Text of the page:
Kruse Scholar Andrea Stoesz: The Case for COE 2026 in Minneapolis

In early 2015, the Atlantic published an article entitled The Miracle of Minneapolis. This article argues that Minneapolis has the highest standard of living in the United States based on a number of health, social, and economic factors. As a native Minneapolitan, I knew this article did not depict reality in our community. Data doesn’t lie, but the author failed to show that there are significant disparities in the standards of living between the white and minority residents of Minneapolis.

 I investigated the health disparities that persist within our community; the disparities I discovered were shocking. For example, a map of 35W, a major highway that runs through the Twin Cities, shows that life expectancy can vary drastically based on where one lives. Residents of wealthier communities lived, on average, more than about a decade longer than residents of low-income communities, despite living only a few miles apart from each other. These disparities continue to exist in part because of the lack of a health care system that works alongside community members, local organizations, and the government in order align systems and produce better social, health, and economic outcomes.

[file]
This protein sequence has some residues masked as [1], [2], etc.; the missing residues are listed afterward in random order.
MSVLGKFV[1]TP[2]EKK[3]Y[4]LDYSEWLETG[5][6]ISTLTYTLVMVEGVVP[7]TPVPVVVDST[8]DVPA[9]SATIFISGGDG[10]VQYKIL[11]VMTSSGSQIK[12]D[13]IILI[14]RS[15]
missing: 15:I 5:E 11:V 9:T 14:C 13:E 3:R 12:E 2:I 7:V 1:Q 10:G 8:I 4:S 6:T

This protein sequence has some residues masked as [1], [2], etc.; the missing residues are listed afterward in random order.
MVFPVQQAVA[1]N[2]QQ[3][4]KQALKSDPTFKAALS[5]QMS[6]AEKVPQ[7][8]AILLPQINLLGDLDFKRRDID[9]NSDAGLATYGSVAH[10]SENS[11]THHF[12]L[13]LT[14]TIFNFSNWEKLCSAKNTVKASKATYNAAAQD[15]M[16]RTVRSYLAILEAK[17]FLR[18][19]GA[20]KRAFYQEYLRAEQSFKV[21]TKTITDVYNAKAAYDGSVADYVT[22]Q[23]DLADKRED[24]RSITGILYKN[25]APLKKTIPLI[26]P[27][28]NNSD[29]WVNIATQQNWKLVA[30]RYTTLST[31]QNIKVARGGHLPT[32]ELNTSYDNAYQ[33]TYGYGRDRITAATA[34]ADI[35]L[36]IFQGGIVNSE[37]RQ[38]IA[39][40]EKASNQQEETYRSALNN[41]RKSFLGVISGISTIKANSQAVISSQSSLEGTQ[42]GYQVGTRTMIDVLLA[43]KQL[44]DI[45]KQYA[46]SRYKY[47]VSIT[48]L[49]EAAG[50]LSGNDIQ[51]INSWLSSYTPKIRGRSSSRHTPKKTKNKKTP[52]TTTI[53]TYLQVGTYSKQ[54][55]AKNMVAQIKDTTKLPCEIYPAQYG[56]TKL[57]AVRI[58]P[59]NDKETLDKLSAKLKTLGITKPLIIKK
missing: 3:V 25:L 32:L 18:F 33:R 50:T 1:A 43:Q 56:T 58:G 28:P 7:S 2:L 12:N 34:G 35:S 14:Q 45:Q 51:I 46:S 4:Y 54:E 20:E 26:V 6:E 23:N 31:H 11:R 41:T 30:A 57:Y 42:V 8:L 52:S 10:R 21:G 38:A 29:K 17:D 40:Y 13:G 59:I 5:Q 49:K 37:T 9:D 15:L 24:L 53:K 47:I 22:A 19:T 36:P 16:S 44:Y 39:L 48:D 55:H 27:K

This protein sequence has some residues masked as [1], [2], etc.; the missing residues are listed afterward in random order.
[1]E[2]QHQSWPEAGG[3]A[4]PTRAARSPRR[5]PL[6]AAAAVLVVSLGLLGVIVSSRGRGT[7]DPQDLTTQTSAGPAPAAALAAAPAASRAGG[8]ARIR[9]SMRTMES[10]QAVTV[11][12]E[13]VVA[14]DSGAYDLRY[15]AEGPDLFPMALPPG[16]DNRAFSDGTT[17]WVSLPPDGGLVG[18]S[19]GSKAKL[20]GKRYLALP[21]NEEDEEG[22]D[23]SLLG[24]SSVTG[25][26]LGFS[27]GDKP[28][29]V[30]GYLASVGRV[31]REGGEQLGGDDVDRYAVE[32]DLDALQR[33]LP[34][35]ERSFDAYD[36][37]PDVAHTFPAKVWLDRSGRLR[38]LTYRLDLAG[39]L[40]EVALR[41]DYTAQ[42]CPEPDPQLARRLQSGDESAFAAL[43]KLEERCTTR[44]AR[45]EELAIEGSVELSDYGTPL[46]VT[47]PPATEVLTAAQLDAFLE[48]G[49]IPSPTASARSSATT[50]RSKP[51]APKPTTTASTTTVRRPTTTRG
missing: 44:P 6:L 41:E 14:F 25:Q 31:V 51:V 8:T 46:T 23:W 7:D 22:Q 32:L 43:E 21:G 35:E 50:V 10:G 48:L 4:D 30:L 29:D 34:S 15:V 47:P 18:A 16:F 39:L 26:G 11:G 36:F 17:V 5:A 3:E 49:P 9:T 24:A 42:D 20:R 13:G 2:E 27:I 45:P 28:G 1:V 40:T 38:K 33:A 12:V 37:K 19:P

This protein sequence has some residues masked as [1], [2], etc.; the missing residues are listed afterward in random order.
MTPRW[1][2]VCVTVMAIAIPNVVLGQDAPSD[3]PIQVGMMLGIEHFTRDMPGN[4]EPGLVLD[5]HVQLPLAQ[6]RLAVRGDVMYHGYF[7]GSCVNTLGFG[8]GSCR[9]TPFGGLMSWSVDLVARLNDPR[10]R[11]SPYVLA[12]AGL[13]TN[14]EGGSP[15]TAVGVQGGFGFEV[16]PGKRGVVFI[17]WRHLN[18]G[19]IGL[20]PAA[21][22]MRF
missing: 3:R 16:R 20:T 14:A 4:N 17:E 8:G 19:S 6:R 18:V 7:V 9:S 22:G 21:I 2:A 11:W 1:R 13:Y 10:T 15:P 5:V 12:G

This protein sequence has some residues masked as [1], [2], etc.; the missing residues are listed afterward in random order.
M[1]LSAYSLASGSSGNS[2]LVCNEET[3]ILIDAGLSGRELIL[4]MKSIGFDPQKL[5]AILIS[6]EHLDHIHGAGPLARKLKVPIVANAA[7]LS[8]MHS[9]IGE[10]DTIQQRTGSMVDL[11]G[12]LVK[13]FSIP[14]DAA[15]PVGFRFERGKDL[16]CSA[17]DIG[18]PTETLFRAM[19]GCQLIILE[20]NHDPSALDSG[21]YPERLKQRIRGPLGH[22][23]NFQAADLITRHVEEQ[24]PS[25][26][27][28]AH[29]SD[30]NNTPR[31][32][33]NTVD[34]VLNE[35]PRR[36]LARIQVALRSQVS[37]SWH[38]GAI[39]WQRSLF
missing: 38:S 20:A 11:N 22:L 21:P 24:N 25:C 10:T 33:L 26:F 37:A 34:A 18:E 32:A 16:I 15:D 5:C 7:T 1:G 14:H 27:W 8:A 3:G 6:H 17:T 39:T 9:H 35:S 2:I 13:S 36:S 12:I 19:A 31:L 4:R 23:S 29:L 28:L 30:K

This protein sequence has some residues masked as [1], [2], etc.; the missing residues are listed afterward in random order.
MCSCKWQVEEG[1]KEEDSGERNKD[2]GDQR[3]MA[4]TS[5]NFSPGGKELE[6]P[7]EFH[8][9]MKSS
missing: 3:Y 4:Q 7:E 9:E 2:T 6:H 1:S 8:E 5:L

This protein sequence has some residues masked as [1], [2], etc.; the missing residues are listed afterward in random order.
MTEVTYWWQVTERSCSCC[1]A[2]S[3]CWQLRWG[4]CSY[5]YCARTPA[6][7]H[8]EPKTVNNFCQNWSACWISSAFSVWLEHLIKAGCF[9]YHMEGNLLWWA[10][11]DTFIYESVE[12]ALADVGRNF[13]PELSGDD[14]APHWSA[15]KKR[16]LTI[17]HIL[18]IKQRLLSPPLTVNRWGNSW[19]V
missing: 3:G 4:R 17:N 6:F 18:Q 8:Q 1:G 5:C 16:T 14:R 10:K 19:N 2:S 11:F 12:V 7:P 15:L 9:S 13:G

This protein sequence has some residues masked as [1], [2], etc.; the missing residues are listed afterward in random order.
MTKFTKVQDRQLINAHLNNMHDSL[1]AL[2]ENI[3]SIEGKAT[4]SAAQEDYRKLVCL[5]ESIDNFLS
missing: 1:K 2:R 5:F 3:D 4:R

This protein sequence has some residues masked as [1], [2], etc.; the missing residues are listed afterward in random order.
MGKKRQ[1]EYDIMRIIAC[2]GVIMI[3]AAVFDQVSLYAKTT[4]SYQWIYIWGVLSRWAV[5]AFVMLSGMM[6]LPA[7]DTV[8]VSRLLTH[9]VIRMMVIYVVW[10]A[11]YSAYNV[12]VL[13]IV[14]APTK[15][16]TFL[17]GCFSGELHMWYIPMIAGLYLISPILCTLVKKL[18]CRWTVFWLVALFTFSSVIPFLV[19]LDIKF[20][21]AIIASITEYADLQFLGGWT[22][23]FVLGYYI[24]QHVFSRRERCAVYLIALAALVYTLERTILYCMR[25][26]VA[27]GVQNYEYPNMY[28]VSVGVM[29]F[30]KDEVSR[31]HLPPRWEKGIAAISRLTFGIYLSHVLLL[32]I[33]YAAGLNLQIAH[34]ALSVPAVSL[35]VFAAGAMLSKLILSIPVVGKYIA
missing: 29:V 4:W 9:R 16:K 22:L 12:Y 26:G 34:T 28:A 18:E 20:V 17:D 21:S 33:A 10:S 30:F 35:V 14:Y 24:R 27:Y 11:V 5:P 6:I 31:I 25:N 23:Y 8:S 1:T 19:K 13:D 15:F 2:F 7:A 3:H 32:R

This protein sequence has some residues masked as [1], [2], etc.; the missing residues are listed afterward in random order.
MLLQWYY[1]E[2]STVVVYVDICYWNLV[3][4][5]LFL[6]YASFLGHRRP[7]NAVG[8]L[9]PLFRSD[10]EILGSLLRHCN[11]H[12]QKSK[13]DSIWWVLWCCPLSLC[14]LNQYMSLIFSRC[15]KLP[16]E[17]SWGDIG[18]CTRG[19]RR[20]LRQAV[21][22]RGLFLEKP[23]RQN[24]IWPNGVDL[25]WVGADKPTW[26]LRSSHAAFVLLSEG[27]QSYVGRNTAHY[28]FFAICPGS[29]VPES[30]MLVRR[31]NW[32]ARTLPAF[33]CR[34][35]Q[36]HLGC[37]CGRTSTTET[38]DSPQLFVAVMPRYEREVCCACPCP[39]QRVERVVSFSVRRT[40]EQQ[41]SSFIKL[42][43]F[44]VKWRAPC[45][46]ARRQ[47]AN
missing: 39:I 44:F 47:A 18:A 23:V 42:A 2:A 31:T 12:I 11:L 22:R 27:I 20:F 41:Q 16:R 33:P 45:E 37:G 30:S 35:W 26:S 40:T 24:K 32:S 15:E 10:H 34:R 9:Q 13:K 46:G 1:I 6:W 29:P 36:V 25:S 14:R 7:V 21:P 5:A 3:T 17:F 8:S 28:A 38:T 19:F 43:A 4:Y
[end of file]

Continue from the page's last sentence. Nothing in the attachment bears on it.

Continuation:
We know that systems working together have the potential to positively impact a community, and we have already seen amazing results from aligned systems in Minneapolis. Take the Hennepin Health model. Hennepin Health is an award winning partnership between the Human Services and Public Health Department of Hennepin County, the Hennepin County Medical Center, the NorthPoint Health and Wellness Center, and others. This model allows Medicaid patients to see a multidisciplinary team of caregivers- including social and community health workers. This aligned system has improved health outcomes for patients and has saved money for taxpayers. Now, imagine a similar but more integrated system that addresses the education, social, economic, and health needs of an entire community.

This is where the Communities of Excellence 2026 initiative comes in. This model provides the strong framework needed to align systems and guide a community to work together to identify and solve problems in order to improve the quality of life of all community members. Minneapolis already has a strong health care system, and ranks highly on almost all national measures of quality of life. As a community, we must work as one to do address disparities in our healthcare system and ensure that everyone experiences the benefit of living in such a great city. I’m convinced that the Communities of Excellence 2026 framework is the guidance our community needs to improve our community’s health, social, education, and economic outcomes for everyone, which in turn will decrease disparities in our community. With one pilot project already launched in San Diego, it’s time for Minneapolis to do the same.

*Learn more about Andrea Stoesz here

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